The cake stand - A three-tiered cake stand is perfect for the food. The “proper” way to arrange the stand is sandwiches/savories on the bottom, scones in the middle and sweets on the top.  
The table and accoutrements - Always use a pretty table cloth and napkins – no paper! China tea cups and saucers are a must; no heavy mugs today.

You will need a kettle, a teapot, a jug with milk, a plate of thinly cut (not wedges) lemon slices with lemon fork, and a bowl of sugar cubes with tongs. Do try  to use sugar cubes – they look elegant and they are not so messy. You’ll also need a tea strainer and small dish to rest it in as you will be using loose tea - absolutely NO tea bags.
The plates and flatware can be put at each person’s place at table. While finger foods are just that, the scones will require a small knife for spreading the jam and cream. If you have a particularly creamy desert, s mall fork should be used. Of course, you will also need a cup and saucer for each guest.  These and the teapot will be placed at one end of the table where the host/ess sits (see the Etiquette section below).

The tea itself - And now for the most important ingredient – the tea! But which type? There are many varieties of tea and it can be confusing trying to decide which to serve. The flavor depends on the altitude of the plantation, the soil conditions, the weather, when it is harvested and the final process of blending. Always try and use the best quality tea that you can afford. I would suggest having both a black and a green tea for choice. Depending on how confident you are with the process (and how much space/how any teapots you have!), you could also offer a decaffeinated tea.
So: your friends have arrived, the atmosphere is set with a fire crackling away and relaxing music, your scones are baked, your table is set with your pretty china … just what IS the best way to serve the brew? There are rules, I hear you ask? Most definitely.

Brewing the perfect cuppa:

  • You must start with fresh cold water and avoid using any unused water a second time.
  • When it is hot (but not yet boiling), pour a little into your pot(s) and put the kettle back to boil. Try not to use metal teapots  as the metal can affect the flavor.
  • Swirl the hot water gently around the pot(s) to warm and then empty. This will keep the tea hotter longer.
  • The amount of tea used is a matter of personal choice; a general rule is one teaspoon for each cup to be poured, the maximum being the maximum amount of cups the pot will hold. However, if using a strong tea, experiment with what tastes best; you don’t want your tea to have a  bitter taste. The heat from the warmed pot will begin drawing the flavor from the leaves.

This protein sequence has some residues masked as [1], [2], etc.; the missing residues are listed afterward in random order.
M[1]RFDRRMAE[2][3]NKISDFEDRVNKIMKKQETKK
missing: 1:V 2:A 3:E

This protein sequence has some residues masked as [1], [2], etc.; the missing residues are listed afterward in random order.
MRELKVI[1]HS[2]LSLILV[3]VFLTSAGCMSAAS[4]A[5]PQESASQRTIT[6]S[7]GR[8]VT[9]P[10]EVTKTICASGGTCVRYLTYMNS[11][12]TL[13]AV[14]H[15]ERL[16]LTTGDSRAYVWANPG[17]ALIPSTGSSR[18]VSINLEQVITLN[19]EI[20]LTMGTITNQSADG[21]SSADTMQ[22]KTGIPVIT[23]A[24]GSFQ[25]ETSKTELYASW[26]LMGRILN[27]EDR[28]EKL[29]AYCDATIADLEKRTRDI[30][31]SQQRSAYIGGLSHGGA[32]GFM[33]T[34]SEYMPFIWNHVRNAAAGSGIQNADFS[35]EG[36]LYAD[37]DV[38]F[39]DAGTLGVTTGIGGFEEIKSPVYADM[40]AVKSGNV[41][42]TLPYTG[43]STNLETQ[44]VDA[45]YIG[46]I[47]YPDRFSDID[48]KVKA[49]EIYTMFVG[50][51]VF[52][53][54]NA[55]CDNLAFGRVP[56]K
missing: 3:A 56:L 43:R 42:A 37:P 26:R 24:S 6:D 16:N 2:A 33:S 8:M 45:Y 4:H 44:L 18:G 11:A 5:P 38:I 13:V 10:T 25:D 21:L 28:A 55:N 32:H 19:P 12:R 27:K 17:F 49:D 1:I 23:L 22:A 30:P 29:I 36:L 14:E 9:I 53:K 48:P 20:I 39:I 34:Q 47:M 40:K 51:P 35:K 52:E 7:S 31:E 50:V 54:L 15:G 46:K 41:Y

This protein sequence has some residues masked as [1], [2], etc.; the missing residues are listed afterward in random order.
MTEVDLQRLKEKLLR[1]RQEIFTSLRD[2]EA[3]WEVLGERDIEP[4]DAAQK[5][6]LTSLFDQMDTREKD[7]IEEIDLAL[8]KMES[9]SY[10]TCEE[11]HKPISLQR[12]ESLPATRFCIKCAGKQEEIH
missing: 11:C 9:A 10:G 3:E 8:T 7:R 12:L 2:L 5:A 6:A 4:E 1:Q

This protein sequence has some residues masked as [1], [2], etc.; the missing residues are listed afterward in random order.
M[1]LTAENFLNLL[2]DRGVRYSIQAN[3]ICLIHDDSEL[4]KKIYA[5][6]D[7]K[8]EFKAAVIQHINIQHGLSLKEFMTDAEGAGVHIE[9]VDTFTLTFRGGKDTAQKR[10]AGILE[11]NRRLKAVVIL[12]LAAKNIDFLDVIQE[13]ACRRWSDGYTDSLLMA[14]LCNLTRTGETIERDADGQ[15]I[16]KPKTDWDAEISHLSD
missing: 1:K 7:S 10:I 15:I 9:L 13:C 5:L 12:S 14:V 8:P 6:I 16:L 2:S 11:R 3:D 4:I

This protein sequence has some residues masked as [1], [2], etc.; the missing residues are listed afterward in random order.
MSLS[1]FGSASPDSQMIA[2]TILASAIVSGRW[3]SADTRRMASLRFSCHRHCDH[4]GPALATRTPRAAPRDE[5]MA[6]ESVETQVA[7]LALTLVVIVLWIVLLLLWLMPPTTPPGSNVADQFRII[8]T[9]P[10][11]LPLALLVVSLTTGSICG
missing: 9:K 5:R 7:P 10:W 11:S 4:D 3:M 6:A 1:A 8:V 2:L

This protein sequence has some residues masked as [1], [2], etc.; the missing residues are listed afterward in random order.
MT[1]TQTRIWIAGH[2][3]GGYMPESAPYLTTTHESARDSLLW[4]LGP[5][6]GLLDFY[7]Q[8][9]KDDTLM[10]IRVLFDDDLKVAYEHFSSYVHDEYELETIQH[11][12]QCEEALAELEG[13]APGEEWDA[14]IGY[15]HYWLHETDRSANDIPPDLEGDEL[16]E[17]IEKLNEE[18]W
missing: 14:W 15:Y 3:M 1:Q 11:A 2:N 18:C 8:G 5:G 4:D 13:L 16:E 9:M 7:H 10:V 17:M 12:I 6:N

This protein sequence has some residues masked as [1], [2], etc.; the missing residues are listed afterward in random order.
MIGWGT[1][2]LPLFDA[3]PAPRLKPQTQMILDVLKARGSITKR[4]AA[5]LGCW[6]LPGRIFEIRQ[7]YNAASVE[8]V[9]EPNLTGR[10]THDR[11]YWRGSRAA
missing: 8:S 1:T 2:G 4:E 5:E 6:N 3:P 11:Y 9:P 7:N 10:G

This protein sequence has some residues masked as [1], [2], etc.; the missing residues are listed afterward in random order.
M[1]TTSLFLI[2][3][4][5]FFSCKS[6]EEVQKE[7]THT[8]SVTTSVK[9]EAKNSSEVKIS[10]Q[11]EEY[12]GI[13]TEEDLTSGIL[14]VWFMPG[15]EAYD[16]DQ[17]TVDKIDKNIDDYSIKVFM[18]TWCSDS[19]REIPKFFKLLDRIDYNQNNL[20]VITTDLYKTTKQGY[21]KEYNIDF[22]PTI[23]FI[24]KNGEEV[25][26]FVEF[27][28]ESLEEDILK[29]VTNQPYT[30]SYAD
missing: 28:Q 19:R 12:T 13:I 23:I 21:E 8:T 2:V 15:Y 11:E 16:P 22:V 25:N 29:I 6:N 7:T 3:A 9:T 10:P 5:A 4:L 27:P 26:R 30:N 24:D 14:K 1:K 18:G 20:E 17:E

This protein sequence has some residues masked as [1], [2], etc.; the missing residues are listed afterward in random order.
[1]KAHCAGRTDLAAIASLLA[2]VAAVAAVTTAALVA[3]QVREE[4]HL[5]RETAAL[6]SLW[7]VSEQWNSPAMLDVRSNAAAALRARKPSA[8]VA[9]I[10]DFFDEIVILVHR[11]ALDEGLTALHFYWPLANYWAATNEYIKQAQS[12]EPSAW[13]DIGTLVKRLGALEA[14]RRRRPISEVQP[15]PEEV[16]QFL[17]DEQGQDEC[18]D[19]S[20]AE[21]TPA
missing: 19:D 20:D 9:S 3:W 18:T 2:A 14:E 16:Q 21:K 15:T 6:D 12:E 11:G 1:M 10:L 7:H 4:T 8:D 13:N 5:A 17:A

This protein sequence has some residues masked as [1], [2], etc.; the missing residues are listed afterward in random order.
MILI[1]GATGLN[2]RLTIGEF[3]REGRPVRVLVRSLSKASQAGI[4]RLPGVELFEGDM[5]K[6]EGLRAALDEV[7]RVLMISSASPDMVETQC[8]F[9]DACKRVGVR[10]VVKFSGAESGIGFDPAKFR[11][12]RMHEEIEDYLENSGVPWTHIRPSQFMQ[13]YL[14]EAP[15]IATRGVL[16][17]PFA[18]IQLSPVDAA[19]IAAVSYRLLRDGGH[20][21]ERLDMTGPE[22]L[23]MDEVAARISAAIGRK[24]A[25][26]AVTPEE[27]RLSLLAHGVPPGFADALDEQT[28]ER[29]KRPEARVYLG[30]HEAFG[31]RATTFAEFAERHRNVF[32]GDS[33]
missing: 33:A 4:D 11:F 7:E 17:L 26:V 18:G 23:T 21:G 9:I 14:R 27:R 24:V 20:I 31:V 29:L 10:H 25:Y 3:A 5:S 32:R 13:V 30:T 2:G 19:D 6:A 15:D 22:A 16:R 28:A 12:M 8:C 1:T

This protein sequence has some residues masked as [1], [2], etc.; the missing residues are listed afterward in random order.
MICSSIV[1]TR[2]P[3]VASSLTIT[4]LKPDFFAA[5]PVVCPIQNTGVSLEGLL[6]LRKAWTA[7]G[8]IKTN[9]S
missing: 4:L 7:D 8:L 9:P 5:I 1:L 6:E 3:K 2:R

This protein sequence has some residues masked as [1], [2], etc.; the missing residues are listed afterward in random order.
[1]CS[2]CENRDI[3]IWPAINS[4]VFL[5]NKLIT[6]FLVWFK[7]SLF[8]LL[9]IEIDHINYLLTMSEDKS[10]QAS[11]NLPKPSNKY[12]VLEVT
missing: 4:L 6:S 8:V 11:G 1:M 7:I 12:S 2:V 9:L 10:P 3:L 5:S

• Put the lid on the pot and put it by the kettle while waiting for the water to finish heating. "Always take the pot to the kettle" was the mantra when I was growing up - water loses approximately 1 degree per second so you want it to be as near the correct temperature as possible.  
  • Now – to boil or not to boil? That is indeed the question. Most of us Brits grew up learning that water should always be at a rolling boil to make tea; when you take the kettle from the heat, the water will cool at one degree per second and this is why you take the teapot to the kettle. This is perfectly fine for the heartier black teas upon which I was raised, but is rarely required for finer teas. A temperature guide can be found below; try and follow it using a cooking thermometer, but don’t worry too much if you don’t rigidly adhere to it. Today there are kettles available which brew at different temperatures for different teas: we use them in the tearoom.
  • Put the lid on the pot and let the tea steep; again refer to the guide below.
  • Use a strainer when pouring the tea into the cups unless you intend to do tea leaf readings, and serve with milk, sugar or lemon as desired.
  • Any water that is not used, immediately pour off before using the leaves a second time, as allowing the leaves to steep too long will also result in a bitter taste. Some teas however, can stand more than one steeping: Jasmine Pearl, for example, can be used up to 3 times before discarding the leaves. As an alternative, use a teapot with a brewing basket which can be removed after the correct brewing time has been reached. Some people also decant the breed tea into a second (warmed) pot from which they serve.

  • White Tea  : 175–185F (79–85C)
  • Green Tea : 185–190F (85–88C)